May 12, 2013
On this Mother’s Day, I had the chance to sing a new hymn whose words (and music) I like a great deal.
Hymn singing is one of the pleasures of attending a United Church of Christ (UCC) church. Ellen is a member and sings in the choir, so many Sundays I worship at First Parish Church in Brunswick, Maine rather than at Brunswick Friends Meeting.
The majority of hymns we sing are familiar, and satisfying for that reason. I pay attention to the words much more now more than when I was a young person growing up in a hymn-singing (Presbyterian) church. I notice the Bible verses that underlay many hymns, and I note how many were composed in the 19th century.
Occasionally we sing a hymn of recent composition. Today we sang “In the Midst of New Dimensions,” written in 1985 by an ordained Methodist minister named Julian Rush. The words are below. Rush, the text with the hymn says (but says no more), “has spent more than a decade as director of the Colorado AIDS project. He wrote this hymn on the theme of ‘diversity’ for a meeting of the Rocky Mountain Conference (United Methodist).”
I especially like the phrase “a world divided by our own self seeking schemes,” and the Quakerly reference to each human being as “Each a gift in your creation, each a love song to be sung.” I also appreciate the premise that the challenges we face are new ones.
In the Midst of New Dimensions
Words and Music by Julian Rush (1985)
In the midst of new dimensions, in the face of changing ways. Who will lead the pilgrim peoples wandering in their separate ways?
[Refrain] God of rainbow, fiery pillar, leading where the eagles soar, We your people, ours the journey now and ever, now and ever, now and ever more.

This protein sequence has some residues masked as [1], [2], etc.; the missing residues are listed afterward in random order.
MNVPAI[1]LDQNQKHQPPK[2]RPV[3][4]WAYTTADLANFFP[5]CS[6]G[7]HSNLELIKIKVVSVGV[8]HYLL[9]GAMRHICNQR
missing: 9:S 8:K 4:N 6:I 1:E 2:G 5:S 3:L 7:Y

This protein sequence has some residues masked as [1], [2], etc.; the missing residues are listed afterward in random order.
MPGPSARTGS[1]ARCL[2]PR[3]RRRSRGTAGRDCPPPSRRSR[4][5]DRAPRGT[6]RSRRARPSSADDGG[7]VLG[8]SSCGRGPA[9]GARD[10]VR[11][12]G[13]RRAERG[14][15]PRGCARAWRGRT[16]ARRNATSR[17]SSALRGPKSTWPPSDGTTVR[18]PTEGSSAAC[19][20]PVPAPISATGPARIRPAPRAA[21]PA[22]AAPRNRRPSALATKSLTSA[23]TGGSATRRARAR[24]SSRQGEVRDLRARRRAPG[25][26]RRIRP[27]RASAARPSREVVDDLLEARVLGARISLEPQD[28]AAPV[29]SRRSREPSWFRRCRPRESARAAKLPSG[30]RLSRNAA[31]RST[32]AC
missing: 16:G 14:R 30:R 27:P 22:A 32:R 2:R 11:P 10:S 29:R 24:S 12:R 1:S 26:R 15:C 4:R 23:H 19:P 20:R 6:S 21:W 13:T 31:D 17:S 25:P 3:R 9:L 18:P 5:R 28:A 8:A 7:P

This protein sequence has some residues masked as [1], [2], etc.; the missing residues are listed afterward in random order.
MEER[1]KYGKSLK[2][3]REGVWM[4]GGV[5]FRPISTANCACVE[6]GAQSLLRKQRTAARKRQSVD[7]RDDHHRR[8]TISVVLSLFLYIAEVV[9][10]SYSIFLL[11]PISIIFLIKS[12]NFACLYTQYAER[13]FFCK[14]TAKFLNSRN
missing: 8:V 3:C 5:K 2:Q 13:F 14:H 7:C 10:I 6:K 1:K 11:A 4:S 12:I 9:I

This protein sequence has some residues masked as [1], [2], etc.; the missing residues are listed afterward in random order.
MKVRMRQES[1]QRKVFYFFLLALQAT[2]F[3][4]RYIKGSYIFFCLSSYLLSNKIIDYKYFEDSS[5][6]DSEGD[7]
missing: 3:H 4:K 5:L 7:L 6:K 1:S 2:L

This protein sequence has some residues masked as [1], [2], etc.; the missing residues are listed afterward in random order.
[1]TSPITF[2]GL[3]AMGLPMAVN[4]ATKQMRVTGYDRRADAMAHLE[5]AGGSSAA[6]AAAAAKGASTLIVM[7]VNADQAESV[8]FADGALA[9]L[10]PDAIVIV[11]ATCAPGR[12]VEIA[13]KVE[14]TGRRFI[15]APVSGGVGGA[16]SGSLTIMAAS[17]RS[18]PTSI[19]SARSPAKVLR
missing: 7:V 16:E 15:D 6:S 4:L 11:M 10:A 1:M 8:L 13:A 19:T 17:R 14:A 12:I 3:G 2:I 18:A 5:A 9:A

Through the flood of starving people, warring factions and despair,Who will lift the olive branches? Who will light the flame of care?
As we stand a world divided by our own self seeking schemes, Grant that we, your global village might envision wider dreams
We are man and we are woman, all persuasions, old and young, Each a gift in your creation, each a love song to be sung.
Should the threats of dire predictions cause us to withdraw in pain, May your blazing phoenix spirit, resurrect the church again.
The First United Methodist Church in Portland, OR sang the hymn about a year ago. This note was in the church bulletin:
A note about our closing hymn, “In the Midst of New Dimensions:”
This hymn was written by Rev. Julian Rush, a United Methodist minister who served churches in Dallas, Denver, Boulder and Colorado Springs for 17 years, until he acknowledged his own identity as a gay man.
When he came out, the United Methodist church in Boulder decided he was no longer fit to be their minister, and stopped paying his salary. In 1981 Bishop Melvin Wheatley appointed Julian to St. Paul United Methodist Church in Denver. This was a small church, which already had a pastor and had very little money. But they decided to accept the appointment of Rev. Rush as a public gesture of support for the gay community, and as a statement about their commitment to social justice.
In 1984, St. Paul UMC became one of the first three churches in the nation to become a Reconciling Congregation, believing that all persons are children of God and are welcome in the church.
This hymn is Julian’s own record of the struggle to be honest and open, even in the face of rejection which came as a result of his integrity. Following the church’s inhospitable reaction to Julian, he wrote this loving and affirming hymn. What a powerful lesson for us all about what it means to love God – and to love our neighbors as ourselves.
(thanks to Paul Nickell for this brief hymn history)